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Jerry’s Journal: Celebrate Moth Week in July with SLNC

The following story is submitted to Lower Bucks Source by the Silver Lake Nature Center as part of a developing relationship and sharing agreement. 

Every two weeks SLNC will be submitting content about the flora & fauna, events, and/or topical stories highlighting one of Bucks County’s “Jewels” to inform the public of all that SLNC has to offer. Jerry’s Journal will be a part of the sharing agreement and will run from time to time

Jerry’s Journal: Moth Week 

On a hot June day last summer a family of four walked through the front door of the Nature Center and approached me eager to have a “nature” question answered.  The young girl showed me an image on her Smart Phone of a large green moth they had seen the night before. Being from the Midwest, they had never seen such a pale green moth with a four inch wingspan, and they wondered if I could identify it for them. Of course being a naturalist for over two decades in the Eastern United States, I immediately recognized this fascinating creature as a male Luna Moth.

The Silver Lake Nature Center is a perfect habitat for the Luna Moth, which is only found here in North America. SLNC is home for all of the major host trees that the caterpillar loves to eat, especially the Sweet Gum tree that exists here in abundance. Without this type of tree the Luna Moth Caterpillar may not have enough nourishment during the summer and may not have the protection it needs to survive the long cold winters of this region.

Credit: Jerry Kozlansky, Director Silver Lake Nature Center

What this family had photographed was a newly emerged male moth that had recently crawled from its winter cocoon that was carefully wrapped in a Sweet Gum leaf camouflaged on the forest floor. This adult moth only has a week to live. In fact, it does not even have the mouth parts to eat anything while it searches for its female counterpart. Flying about at night, it senses the surrounding air with its large feather like antennae searching for the presence of pheromones given off by the female Luna Moth.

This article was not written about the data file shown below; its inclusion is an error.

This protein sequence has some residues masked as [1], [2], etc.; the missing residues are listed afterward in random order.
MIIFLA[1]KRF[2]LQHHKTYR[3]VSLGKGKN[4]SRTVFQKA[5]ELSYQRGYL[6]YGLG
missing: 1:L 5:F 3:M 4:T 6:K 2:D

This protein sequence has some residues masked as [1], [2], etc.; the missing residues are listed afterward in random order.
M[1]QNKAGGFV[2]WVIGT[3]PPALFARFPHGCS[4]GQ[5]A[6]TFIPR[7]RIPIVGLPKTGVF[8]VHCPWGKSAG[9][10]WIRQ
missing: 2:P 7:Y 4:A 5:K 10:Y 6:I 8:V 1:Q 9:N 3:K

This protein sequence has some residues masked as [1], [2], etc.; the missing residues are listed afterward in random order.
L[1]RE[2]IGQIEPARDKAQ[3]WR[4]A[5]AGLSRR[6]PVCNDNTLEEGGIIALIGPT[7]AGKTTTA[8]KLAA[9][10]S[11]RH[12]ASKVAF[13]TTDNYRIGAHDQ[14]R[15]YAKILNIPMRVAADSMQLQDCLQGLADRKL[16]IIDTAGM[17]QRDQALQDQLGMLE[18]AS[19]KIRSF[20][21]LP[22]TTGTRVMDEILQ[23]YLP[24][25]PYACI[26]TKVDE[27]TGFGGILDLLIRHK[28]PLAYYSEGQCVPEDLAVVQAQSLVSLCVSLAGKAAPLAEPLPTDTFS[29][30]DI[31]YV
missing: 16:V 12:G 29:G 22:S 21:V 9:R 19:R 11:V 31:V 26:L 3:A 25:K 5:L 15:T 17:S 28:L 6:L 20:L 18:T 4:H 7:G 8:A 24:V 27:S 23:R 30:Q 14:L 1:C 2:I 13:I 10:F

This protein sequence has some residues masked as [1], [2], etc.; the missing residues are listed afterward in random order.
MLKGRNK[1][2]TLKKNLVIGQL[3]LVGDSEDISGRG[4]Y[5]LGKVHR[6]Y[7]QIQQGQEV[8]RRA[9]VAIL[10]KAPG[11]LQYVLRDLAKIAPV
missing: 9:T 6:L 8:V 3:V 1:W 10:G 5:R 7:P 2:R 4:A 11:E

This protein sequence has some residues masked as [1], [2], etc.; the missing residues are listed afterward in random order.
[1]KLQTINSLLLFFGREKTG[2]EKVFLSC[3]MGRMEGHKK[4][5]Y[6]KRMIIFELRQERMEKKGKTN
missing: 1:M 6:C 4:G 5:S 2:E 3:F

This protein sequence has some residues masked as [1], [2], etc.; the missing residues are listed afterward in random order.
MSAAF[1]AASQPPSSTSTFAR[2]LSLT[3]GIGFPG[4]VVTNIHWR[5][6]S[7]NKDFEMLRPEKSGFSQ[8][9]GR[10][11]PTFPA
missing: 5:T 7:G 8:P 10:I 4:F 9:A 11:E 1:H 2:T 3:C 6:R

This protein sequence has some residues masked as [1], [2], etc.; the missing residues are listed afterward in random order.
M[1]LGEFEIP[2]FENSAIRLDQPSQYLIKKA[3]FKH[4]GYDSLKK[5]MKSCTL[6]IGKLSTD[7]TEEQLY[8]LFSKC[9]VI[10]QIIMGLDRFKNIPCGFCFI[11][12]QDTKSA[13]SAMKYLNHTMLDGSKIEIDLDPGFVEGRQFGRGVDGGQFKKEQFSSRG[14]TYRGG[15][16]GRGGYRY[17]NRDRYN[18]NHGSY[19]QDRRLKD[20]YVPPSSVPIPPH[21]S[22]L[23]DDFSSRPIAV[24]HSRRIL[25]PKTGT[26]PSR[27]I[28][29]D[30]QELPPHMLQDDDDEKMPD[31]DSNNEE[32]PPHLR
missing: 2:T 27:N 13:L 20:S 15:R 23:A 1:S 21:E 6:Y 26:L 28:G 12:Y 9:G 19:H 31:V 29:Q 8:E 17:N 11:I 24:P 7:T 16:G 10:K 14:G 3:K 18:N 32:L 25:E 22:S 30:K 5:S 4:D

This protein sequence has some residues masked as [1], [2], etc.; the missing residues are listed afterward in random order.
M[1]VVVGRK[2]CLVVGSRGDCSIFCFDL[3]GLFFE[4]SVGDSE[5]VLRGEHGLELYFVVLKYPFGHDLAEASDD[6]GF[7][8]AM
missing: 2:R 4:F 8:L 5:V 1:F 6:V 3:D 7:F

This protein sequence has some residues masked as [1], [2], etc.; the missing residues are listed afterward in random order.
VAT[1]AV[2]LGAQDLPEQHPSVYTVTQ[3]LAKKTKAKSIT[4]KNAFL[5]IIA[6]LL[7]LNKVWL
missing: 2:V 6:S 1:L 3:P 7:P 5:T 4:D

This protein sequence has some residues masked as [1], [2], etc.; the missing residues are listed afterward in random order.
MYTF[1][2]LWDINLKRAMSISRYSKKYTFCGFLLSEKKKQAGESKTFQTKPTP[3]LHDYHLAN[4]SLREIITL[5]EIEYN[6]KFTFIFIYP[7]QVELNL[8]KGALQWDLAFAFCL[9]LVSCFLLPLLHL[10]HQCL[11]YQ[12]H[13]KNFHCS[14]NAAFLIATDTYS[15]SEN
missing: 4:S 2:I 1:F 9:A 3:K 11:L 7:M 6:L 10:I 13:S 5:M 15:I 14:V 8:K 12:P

The female Luna Moth then searches for a host plant to lay its fertilized eggs.  These eggs need to hatch on a plant that the caterpillar would like to eat, perhaps a Sweet Gum tree at Silver Lake Nature Center. She may lay over 500 eggs in time, and in about ten days, small green caterpillars begin to emerge and begin munching on those nutritious Sweet Gum leaves. Every five days the caterpillars get so large they split their skins and emerge with new skin and a much plumper body.  After doing this five times over the next three weeks they spin themselves into a cocoon, wrap themselves into a tree leaf and the cycle begins again.

The family thanked me and waved good bye. It is my sincere hope they left with a greater curiosity than they entered with.  They certainly had a greater appreciation for the interrelationships that plants and animals have within nature. Hopefully you, the reader, are inspired to ask more questions, and you’re certainly invited to Silver Lake Nature Center to expand your naturalist skills.

Be sure to celebrate national Moth Week during the last week of July every year by looking up all the festivals and events that highlight the amazing world of moths.

Upcoming Events at SLNC 

Intro to Kayaking July 18 @ 9:00 am – 11:00 am

Moonlight Kayaking Excursion July 18 @ 6:30 pm – 9:30 pm

For additional SLNC Event and Program information please click this link 

Credit: SLNC

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Jerry’s Journal: Celebrate Moth Week in July with SLNC